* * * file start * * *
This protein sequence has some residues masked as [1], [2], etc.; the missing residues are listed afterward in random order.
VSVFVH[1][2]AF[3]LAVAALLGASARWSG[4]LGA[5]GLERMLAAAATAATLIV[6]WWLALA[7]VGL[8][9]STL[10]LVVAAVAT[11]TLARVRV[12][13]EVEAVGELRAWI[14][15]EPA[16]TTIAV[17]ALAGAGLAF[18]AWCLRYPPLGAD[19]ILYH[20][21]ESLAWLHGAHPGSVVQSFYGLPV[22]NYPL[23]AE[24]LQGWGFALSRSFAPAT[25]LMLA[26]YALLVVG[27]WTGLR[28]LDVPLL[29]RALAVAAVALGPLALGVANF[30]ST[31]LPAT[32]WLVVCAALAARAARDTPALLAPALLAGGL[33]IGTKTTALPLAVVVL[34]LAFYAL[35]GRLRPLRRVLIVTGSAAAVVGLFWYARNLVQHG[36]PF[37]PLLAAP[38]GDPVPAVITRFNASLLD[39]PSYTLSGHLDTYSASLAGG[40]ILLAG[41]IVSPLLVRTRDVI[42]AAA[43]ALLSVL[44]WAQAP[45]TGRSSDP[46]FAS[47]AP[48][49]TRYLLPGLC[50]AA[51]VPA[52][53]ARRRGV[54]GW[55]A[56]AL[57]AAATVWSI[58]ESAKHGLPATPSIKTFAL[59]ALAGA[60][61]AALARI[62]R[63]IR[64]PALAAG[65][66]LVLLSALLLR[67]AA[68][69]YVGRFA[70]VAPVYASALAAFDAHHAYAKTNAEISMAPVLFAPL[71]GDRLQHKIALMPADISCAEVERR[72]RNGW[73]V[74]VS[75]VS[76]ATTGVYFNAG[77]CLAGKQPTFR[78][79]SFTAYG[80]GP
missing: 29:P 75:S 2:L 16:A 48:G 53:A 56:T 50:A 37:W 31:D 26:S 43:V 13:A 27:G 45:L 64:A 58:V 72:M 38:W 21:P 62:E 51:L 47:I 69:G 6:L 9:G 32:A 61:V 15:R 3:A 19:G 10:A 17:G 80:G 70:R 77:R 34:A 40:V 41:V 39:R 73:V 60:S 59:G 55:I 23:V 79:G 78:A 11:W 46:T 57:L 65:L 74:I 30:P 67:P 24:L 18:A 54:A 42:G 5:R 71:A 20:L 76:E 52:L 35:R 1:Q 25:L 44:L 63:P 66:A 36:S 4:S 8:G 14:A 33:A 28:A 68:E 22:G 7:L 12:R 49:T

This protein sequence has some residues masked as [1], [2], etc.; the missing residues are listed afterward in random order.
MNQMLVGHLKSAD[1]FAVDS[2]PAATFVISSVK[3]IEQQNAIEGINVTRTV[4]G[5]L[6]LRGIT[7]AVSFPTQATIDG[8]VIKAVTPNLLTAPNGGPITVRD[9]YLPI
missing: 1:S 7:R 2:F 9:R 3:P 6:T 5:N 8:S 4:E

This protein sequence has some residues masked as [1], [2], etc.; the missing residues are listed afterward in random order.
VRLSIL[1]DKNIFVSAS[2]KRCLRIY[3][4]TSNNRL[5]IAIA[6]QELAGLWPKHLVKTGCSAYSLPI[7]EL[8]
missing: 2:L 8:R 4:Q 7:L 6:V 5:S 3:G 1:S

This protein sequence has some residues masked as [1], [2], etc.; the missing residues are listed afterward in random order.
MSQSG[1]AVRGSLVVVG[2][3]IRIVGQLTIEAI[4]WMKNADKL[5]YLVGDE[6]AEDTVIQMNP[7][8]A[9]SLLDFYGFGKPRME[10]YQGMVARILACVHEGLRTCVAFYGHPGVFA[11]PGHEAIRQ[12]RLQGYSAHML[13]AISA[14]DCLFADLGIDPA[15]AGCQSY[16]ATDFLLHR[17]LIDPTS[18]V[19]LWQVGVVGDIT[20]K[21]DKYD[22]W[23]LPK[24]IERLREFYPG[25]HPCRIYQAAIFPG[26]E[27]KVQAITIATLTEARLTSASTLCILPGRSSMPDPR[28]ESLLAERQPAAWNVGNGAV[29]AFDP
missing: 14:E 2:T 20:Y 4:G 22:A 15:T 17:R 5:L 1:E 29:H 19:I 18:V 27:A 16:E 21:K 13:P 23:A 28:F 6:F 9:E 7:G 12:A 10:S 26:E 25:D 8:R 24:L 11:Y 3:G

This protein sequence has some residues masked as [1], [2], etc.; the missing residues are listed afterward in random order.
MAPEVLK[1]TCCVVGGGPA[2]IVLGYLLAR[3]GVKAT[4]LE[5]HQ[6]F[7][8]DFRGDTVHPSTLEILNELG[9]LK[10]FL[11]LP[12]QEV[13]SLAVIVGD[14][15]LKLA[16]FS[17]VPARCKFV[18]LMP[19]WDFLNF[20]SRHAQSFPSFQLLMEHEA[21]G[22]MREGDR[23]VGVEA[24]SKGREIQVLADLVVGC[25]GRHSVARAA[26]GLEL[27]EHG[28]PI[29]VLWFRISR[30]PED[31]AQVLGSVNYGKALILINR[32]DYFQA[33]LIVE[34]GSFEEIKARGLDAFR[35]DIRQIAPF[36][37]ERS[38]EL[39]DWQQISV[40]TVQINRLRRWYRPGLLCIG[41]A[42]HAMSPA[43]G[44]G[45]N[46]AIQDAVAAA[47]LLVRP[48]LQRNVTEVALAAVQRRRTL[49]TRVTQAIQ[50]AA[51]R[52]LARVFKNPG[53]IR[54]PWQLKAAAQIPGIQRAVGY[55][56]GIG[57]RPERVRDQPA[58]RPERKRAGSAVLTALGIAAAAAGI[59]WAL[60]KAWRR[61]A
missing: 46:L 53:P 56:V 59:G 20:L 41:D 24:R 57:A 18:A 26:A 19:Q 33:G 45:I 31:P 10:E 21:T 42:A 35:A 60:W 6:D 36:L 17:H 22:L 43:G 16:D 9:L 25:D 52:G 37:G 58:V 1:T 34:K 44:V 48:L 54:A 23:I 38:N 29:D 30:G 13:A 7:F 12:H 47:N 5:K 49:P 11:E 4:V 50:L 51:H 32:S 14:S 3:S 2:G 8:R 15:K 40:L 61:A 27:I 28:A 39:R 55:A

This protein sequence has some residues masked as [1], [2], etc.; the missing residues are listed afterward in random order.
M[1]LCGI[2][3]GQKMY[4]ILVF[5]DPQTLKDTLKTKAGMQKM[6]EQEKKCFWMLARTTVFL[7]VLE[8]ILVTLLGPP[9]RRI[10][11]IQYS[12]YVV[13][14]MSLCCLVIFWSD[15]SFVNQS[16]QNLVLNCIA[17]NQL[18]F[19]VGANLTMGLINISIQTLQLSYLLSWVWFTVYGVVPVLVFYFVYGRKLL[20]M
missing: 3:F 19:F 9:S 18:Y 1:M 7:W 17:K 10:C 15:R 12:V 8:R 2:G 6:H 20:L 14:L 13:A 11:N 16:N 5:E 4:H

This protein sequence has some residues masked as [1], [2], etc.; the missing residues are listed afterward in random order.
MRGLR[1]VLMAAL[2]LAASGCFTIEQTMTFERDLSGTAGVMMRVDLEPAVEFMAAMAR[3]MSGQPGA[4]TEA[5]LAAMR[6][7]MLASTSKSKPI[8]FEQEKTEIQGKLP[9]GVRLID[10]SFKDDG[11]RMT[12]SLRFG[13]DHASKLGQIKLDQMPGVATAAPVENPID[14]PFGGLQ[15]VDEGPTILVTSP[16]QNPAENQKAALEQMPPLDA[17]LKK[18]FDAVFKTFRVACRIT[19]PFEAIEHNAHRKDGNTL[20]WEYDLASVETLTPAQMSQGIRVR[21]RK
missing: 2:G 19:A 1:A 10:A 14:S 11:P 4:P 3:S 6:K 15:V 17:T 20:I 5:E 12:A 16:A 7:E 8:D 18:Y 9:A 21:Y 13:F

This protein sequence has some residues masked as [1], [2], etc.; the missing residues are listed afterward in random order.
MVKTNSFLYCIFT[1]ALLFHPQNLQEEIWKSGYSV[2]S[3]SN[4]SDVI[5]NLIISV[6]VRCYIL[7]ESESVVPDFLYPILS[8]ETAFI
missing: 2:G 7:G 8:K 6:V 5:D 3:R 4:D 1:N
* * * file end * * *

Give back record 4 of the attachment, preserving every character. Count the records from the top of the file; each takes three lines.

This protein sequence has some residues masked as [1], [2], etc.; the missing residues are listed afterward in random order.
MSQSG[1]AVRGSLVVVG[2][3]IRIVGQLTIEAI[4]WMKNADKL[5]YLVGDE[6]AEDTVIQMNP[7][8]A[9]SLLDFYGFGKPRME[10]YQGMVARILACVHEGLRTCVAFYGHPGVFA[11]PGHEAIRQ[12]RLQGYSAHML[13]AISA[14]DCLFADLGIDPA[15]AGCQSY[16]ATDFLLHR[17]LIDPTS[18]V[19]LWQVGVVGDIT[20]K[21]DKYD[22]W[23]LPK[24]IERLREFYPG[25]HPCRIYQAAIFPG[26]E[27]KVQAITIATLTEARLTSASTLCILPGRSSMPDPR[28]ESLLAERQPAAWNVGNGAV[29]AFDP
missing: 14:E 2:T 20:Y 4:G 22:A 15:T 17:R 5:L 1:E 29:H 19:I 18:V 27:A 16:E 21:K 13:P 23:A 28:F 6:F 9:E 7:G 12:A 10:S 26:E 25:D 8:R 24:L 11:Y 3:G